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Asthma: symptoms, diagnosis and treatment

Asthma is a chronic condition that causes temporary and reversible narrowing of the airways in the lungs. The disease results in inflammation and swelling of the mucous membrane lining the bronchi and the contraction of the bronchial wall. The consequence of this inflammatory state is a decrease in the caliber of the bronchi and an alteration of the regular airflow.

Asthma: symptoms

The symptoms of bronchial asthma are particularly variable in frequency and severity. The manifestations of an asthma attack can range from mild episodes of shortness of breath, which are rare and of short duration, to coughing, wheezing, and severe attacks resulting from viral infections, physical activity, or exposure to other triggering factors.

Episodes of bronchial asthma can be triggered suddenly and cause coughing, wheezing, and shortness of breath, or they can present with a gradual worsening of symptoms. The duration of the episodes is also highly variable; they can cease within a few minutes or persist for hours or days.

In some cases, especially in children, itching in the neck or chest may be the first symptom, while in other individuals, the only warning sign may be nighttime dry coughing. Additional symptoms of asthma may occur following severe episodes that cause severe shortness of breath, with the individual tending to strain the muscles of the neck and chest to breathe and experiencing increased sweating, heart rate, and a sensation of chest tightness.

In cases of particularly severe attacks, asthma symptoms may include confusion, drowsiness, and bluish discoloration of the skin (cyanosis), a sign of significantly reduced oxygen intake. For such cases, emergency treatment is necessary, which in most cases can resolve the situation.

Depending on the severity of asthma symptoms, this condition is classified into four distinct levels:

Intermittent asthma: Symptoms occur approximately two days a week (or less) and do not interfere with daily activities. Mild persistent asthma: Symptoms occur more than two times a week and only minimally interfere with daily activities. Moderate persistent asthma: Symptoms occur daily and significantly limit some daily activities. Severe persistent asthma: Symptoms occur throughout the day and greatly interfere with all daily activities.

Allergic Asthma: causes

Often, allergic asthma is discussed, despite the causes of this disease not being fully understood. Recent studies seem to demonstrate that the condition is due to the interaction of three distinct factors: a genetic component, environmental conditions, and diet.

Among the environmental conditions contributing to the onset of asthma are exposure to allergens typically found at home (such as dust mites or pet dander), which may be associated with the development of the condition in older children and adults.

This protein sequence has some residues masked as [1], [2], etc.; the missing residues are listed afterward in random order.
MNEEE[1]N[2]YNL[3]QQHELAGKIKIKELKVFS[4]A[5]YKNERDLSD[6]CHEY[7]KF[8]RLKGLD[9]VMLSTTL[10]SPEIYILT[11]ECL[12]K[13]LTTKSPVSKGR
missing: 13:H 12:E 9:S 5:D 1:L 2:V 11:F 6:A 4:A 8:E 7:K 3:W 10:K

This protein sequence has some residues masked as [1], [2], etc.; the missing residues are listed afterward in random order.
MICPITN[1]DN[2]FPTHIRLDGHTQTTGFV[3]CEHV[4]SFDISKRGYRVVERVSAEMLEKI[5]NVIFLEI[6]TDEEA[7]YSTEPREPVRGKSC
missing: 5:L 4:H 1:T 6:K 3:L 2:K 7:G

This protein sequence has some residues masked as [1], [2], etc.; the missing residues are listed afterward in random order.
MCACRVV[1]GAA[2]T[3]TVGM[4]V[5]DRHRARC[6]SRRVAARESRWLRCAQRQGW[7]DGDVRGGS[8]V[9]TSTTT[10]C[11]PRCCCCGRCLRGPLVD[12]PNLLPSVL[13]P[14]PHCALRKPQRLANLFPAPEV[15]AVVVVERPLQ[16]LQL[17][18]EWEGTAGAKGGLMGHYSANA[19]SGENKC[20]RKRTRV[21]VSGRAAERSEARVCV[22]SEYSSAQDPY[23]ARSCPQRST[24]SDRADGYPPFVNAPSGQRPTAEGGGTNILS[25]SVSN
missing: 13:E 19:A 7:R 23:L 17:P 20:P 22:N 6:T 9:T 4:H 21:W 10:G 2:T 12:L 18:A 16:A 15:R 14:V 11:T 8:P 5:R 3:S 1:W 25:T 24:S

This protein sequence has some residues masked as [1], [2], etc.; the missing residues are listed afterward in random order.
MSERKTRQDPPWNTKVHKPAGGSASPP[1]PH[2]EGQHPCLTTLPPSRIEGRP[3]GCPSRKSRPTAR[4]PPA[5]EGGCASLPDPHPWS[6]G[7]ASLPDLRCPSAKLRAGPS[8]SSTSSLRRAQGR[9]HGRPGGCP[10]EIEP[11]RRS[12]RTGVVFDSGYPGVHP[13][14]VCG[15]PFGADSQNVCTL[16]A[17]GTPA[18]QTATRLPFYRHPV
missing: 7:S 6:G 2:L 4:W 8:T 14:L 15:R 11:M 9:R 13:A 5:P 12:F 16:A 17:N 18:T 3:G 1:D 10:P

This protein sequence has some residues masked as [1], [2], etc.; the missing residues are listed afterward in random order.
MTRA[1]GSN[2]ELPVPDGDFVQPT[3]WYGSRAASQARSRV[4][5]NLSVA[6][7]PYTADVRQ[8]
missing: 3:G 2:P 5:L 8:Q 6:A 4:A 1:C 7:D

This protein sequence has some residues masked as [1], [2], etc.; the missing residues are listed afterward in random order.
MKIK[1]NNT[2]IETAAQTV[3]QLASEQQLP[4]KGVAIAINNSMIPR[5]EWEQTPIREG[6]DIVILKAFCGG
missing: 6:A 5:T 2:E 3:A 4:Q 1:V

Furthermore, it is demonstrated that diets low in vitamin C and E and omega-3 fatty acids are correlated with the onset of asthma, as well as obesity. Since asthmatic individuals have hyperactive airways, in many cases, a slight stimulus is sufficient to trigger an attack, such as the action of allergens, irritants, exhaust fumes, dust, strong odors, smoke, temperature and humidity changes. This often leads to the inaccurate classification of asthma as allergic asthma.

Asthma Diagnosis

To diagnose asthma, spirometry is used, an examination capable of measuring lung function. The practice involves verifying whether a bronchodilator can improve the condition if the examination reveals bronchial obstruction, through a specific test. If the examination does not show alterations in lung function, it is necessary to confirm the diagnostic suspicion with a bronchodilation test, which involves inhaling increasing doses of a substance irritating to the bronchi and evaluating the reaction.

To refine the diagnosis, subsequent investigation is carried out to identify triggering causes. For this purpose, the medical history is examined, and allergy tests are prescribed, including skin tests and the search for specific antibodies.

Asthma treatments

To treat asthma, it is crucial to discuss with the specialist the most suitable therapy. The available therapies are usually pharmacological:

Short-acting bronchodilators Long-acting inhaled corticosteroids Long-acting bronchodilators Oral medications

The importance of continuous asthma monitoring

Asthma is a common disease that, if correctly and early diagnosed, has a very positive outcome, allowing the individual to lead a normal life (including engaging in physical activities). Diagnosis necessarily requires evaluation of respiratory function, as mentioned. The currently available treatment allows for complete control of the disease even with minimal doses of inhaled medications, and can be adjusted over time, sometimes even suspended, always according to the indications of a physician experienced in managing this condition.

Regular monitoring of the disease’s progress (symptoms and respiratory function) is therefore necessary to adjust medication dosage and maintain good asthma control with the lowest possible medication dose. In less than 10% of cases, asthma proves difficult to control with traditional medications, even at high dosages. However, in these cases, highly effective and safe biological medications are available, allowing these patients to achieve a good quality of life, with minimal or no symptoms, and without episodes of exacerbation.

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